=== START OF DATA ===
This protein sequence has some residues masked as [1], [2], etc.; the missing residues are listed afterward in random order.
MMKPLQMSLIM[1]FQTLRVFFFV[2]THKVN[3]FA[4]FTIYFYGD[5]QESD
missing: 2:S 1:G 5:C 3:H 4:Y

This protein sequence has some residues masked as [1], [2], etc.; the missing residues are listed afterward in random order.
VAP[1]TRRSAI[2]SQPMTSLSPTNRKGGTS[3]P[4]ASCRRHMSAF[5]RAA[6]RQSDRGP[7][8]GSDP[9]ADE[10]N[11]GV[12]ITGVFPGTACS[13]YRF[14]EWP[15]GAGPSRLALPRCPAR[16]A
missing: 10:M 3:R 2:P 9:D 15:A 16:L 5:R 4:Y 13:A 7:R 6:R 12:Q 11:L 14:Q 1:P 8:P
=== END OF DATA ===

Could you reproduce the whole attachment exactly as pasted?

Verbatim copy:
This protein sequence has some residues masked as [1], [2], etc.; the missing residues are listed afterward in random order.
MMKPLQMSLIM[1]FQTLRVFFFV[2]THKVN[3]FA[4]FTIYFYGD[5]QESD
missing: 2:S 1:G 5:C 3:H 4:Y

This protein sequence has some residues masked as [1], [2], etc.; the missing residues are listed afterward in random order.
VAP[1]TRRSAI[2]SQPMTSLSPTNRKGGTS[3]P[4]ASCRRHMSAF[5]RAA[6]RQSDRGP[7][8]GSDP[9]ADE[10]N[11]GV[12]ITGVFPGTACS[13]YRF[14]EWP[15]GAGPSRLALPRCPAR[16]A
missing: 10:M 3:R 2:P 9:D 15:A 16:L 5:R 4:Y 13:A 7:R 6:R 12:Q 11:L 14:Q 1:P 8:P